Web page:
The Domestic Horse: The Origins, Development and Management of its Behaviour

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Overview

Since it was originally domesticated in the late Neolithic period, the horse has been used for transport, labor, food and recreational purposes. This book enables the reader to gain insight into the past and present behavior of this fascinating animal as well as its profound effect upon human society. It will appeal to animal scientists and to those working with horses in a professional capacity as well as enthusiastic owners.

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Editorial Reviews

From the Publisher
'... brings together a collection of international scientific authors to write on the latest work concerning horse behaviour and welfare. Illustrated throughout, the book is designed to appeal to animal scientists, those working with horses in a professional capacity and enthusiastic owners.' Lincolnshire Echo

'It is a valuable reference text for animal scientists, horse specialists and students on animal and equine courses.' Biologist

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Product Details

  • ISBN-13: 9780521891134
  • Publisher: Cambridge University Press
  • Publication date: 11/15/2004
  • Edition description: New Edition
  • Pages: 264
  • Product dimensions: 7.44 (w) x 9.69 (h) x 0.55 (d)

Meet the Author

Daniel S. Mills is principal lecturer in behavioural studies and animal welfare and director of the animal behaviour referral clinic at the University of Lincoln. He is the first specialist in veterinary behavioural medicine to be formally recognised by the Royal College of Veterinary Surgeons and has published widely on behaviour problems in the domestic horse and is co-author of Equine Behaviour, Principles and Practice.

Sue M. McDonnell is an associate professor and founding head of the Havemeyer Equine Behavior Programme at the University of Pennsylvania School of Veterinary Medicine, New Bolton Center. She has published widely on stallion sexual behaviour and dysfunction and is author of The Equid Ethogram, A Practical Field Guide to Horse Behavior.

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Read an Excerpt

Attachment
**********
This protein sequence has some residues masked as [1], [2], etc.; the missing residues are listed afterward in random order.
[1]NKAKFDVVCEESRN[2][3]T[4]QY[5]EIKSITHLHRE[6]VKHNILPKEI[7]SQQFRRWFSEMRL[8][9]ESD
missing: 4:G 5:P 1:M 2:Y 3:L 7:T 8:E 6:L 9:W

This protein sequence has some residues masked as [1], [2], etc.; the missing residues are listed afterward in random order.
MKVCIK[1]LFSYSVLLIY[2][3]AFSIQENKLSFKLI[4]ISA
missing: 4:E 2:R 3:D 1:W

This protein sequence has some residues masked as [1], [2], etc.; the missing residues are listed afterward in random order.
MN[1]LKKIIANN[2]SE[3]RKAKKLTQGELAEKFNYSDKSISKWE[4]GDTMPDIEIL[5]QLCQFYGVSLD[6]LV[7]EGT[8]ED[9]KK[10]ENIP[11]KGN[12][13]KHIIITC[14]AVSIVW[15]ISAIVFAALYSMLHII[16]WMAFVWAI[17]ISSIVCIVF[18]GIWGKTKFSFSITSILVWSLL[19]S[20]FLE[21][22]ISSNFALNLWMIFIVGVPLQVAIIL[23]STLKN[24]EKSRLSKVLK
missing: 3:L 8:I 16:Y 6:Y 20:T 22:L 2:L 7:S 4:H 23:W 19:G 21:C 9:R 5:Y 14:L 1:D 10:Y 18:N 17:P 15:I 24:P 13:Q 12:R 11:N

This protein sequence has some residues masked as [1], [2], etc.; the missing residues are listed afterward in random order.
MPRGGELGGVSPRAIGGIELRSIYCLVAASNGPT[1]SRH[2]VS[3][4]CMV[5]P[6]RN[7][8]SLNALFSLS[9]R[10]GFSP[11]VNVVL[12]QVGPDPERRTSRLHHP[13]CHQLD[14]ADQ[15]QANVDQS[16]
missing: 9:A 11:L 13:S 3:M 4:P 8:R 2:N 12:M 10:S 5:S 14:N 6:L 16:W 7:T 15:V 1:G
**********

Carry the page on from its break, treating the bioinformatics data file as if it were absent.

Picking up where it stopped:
The Domestic Horse
Cambridge University Press
0521814146 - The Domestic Horse - The Origins, Development and Management of its Behaviour - Edited by D. S. Mills and S. M. McDonnell
Excerpt



Introduction


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Perhaps no animal more than the horse has played and continues to play such an important role in shaping society. Horses were instrumental to economic development as well as the success of large-scale human invasions and the cultural changes these brought around the world. They remained a vital instrument of industry and war across the globe until well into the twentieth century, when they were largely replaced by machinery in the industrialized world. None the less, the vast utility of this animal has ensured its survival, and their greater use in leisure has meant that they continue to make a significant contribution to those economies that have otherwise sought to replace them as a beast of burden. There are no longer any wild ancestors of the domestic horse; the closest we have to these are the feral progeny of domesticated animals and the reintroduced Przewalski's horse. Domestication and captive breeding processes bring about certain changes dependent on the selective forces involved, none the less these horses appear to adapt easily to their natural environment, suggesting that they have retained much of their natural biology. Given the importance of the horse's behaviour and management to its utility it may seem surprising that research into these aspects of its biology remains largely piecemeal, with strong but relatively small research groups scattered around the world. For the first time, this book brings together much of this knowledge in a single text, in three parts.

The first, 'Origins and selection of horse behaviour', not only examines how the horse has been integrated into human society, but also emphasizes how every horse has an individual identity and role. Levine highlights how difficult it is to unravel the historical evidence which led to domestication and the basis for the ubiquitous presence of the horse today. This utility of the horse is examined further in the following chapter by Hall on the role of the horse in society across the world. Whilst it may seem obvious that horses must vary in their behaviour to fulfil their diverse roles, it is perhaps surprising how little work has been done on the heritability of horse behaviour and the genetic basis of individual variability. Hausberger and Richard-Yris provide a comprehensive review of these topics in the final chapter of this section.